Psychophysiological reactivity to sleep-related emotional stimuli in primary insomnia.
ABSTRACT The present study examined psychophysiological reactivity to emotional stimuli related and non-related to sleep in people with primary insomnia (PPI) and in good sleepers (GS). Twenty-one PPI and 18 GS were presented with five blocks of neutral, negative, positive, sleep-related negative and sleep-related positive pictures. During the presentation of the pictures, facial electromyography (EMG) of the corrugator and the zygomatic muscles, heart rate (HR) and cardiac vagal tone (CVT) were recorded. Subjective ratings of the stimuli were also collected. We found that only PPI exhibited greater inhibition of the corrugator activity in response to sleep-related positive stimuli compared to the other blocks of stimuli. Furthermore, PPI rated the sleep-related negative stimuli as more unpleasant and arousing and showed higher CVT in response to all stimuli as compared to GS. Results were interpreted as indicating that PPI exhibit craving for sleep-related positive stimuli, and also hyper-arousability in response to sleep-related negative stimuli, as compared to GS. Our results suggest that psychological treatment of insomnia could benefit by the inclusion of strategies dealing with emotional processes linked with sleep processes.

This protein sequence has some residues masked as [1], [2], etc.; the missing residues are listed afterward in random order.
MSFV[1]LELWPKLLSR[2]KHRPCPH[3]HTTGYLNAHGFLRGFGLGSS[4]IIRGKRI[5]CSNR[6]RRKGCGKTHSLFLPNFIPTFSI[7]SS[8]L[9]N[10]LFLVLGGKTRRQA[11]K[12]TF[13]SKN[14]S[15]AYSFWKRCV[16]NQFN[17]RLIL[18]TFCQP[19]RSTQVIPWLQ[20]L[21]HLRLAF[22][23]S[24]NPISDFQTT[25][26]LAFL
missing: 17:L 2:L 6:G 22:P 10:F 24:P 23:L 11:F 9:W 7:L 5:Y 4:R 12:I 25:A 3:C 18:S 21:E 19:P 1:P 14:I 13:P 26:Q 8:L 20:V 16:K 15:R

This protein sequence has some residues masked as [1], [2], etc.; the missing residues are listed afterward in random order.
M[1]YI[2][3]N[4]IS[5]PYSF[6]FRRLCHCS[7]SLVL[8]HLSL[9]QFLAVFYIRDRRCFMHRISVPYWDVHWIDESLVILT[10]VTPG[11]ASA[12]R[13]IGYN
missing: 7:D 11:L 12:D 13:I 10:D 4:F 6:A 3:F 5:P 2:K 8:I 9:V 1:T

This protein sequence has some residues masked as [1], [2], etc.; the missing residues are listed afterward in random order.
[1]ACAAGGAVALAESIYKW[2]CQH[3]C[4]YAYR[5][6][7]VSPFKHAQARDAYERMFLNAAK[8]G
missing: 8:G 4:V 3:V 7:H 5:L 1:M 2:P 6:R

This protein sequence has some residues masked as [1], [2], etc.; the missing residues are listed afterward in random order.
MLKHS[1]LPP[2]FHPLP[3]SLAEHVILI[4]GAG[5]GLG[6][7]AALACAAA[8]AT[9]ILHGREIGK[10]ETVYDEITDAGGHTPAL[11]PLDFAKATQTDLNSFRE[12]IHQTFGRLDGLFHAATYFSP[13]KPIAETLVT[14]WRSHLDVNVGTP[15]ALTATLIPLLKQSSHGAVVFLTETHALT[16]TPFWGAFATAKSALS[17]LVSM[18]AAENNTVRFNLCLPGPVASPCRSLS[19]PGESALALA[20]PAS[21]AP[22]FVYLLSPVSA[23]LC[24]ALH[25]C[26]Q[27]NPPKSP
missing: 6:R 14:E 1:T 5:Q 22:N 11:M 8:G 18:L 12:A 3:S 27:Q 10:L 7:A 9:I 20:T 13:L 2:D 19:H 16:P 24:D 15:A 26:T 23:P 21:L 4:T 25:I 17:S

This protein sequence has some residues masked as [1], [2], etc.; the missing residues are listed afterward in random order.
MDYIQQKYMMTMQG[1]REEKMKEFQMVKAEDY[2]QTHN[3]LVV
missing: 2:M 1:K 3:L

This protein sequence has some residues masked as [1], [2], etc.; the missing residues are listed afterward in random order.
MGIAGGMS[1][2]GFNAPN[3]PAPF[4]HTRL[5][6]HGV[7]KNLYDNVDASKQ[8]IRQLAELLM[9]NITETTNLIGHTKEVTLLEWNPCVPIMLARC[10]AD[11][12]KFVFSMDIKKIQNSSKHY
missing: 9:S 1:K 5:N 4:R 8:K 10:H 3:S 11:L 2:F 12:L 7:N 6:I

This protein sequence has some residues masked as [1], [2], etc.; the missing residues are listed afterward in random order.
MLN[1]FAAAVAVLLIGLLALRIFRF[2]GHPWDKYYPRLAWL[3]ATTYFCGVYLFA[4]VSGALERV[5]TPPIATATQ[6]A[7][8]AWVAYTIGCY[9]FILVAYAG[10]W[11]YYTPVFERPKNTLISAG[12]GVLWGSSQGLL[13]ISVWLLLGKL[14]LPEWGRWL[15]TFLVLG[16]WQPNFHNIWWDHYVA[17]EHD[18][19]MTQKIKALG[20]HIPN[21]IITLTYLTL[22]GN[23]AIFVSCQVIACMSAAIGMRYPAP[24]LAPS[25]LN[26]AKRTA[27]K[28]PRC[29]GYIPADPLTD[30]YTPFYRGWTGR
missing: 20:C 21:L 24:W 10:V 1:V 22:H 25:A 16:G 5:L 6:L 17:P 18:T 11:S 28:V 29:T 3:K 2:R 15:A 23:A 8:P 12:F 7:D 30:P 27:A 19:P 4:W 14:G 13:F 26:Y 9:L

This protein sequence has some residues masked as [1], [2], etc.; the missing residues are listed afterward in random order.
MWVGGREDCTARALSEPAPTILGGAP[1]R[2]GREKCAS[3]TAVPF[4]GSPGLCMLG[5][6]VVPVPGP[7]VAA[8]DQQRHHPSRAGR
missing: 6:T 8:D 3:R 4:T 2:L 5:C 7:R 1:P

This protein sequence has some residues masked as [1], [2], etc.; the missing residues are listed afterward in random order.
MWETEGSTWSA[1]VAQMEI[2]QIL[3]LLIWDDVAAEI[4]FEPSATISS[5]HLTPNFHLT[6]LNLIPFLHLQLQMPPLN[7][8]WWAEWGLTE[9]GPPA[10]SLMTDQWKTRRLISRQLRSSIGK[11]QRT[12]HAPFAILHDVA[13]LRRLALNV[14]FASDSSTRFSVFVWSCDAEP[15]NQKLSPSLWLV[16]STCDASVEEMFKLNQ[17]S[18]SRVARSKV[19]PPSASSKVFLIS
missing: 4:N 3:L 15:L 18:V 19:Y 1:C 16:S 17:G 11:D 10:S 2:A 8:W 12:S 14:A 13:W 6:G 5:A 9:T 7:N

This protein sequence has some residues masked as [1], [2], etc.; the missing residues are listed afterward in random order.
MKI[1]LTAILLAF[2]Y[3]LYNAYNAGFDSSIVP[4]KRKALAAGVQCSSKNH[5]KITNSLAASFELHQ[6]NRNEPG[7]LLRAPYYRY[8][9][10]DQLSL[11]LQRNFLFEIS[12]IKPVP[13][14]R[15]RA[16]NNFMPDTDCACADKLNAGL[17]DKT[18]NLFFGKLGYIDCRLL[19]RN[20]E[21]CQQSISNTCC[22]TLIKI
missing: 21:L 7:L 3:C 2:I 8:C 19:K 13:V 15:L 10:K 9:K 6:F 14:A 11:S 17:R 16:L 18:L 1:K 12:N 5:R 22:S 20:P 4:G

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ABSTRACT: The purpose of this study was to examine whether individuals with primary insomnia (PI) have an attentional bias towards insomnia-specific stimuli, relative to normal sleepers (NS). Also, the aim was to determine if the attentional bias was characterized by vigilance or disengagement. A between-groups, matched design was employed. Forty-two individuals completed the study (PI = 21; NS = 21). Participants completed a dot-probe task with stimuli comprising insomnia-specific (fatigue/malaise) and neutral pictures. It was hypothesized that individuals with PI would show greater attentional bias to insomnia-specific stimuli compared with NS. An overall bias effect was noted. This effect was however not due to vigilance; taking into account the reaction times on neutral trials, the PI group and the NS group did not display significantly different results in reaction times to insomnia-specific pictures. On the contrary, the results suggest that the overall bias effect was due to disengagement; the PI group had significantly longer reaction times than the NS group when shifting away from the insomnia-specific pictures, relative to neutral–neutral picture presentations. The findings suggest that individuals with insomnia are not more vigilant than normal sleepers to insomnia-specific stimuli, but instead have greater difficulties in shifting away from such stimuli.Cognitive Therapy and Research 06/2013; 37(3). DOI:10.1007/s10608-012-9486-z · 1.70 Impact Factor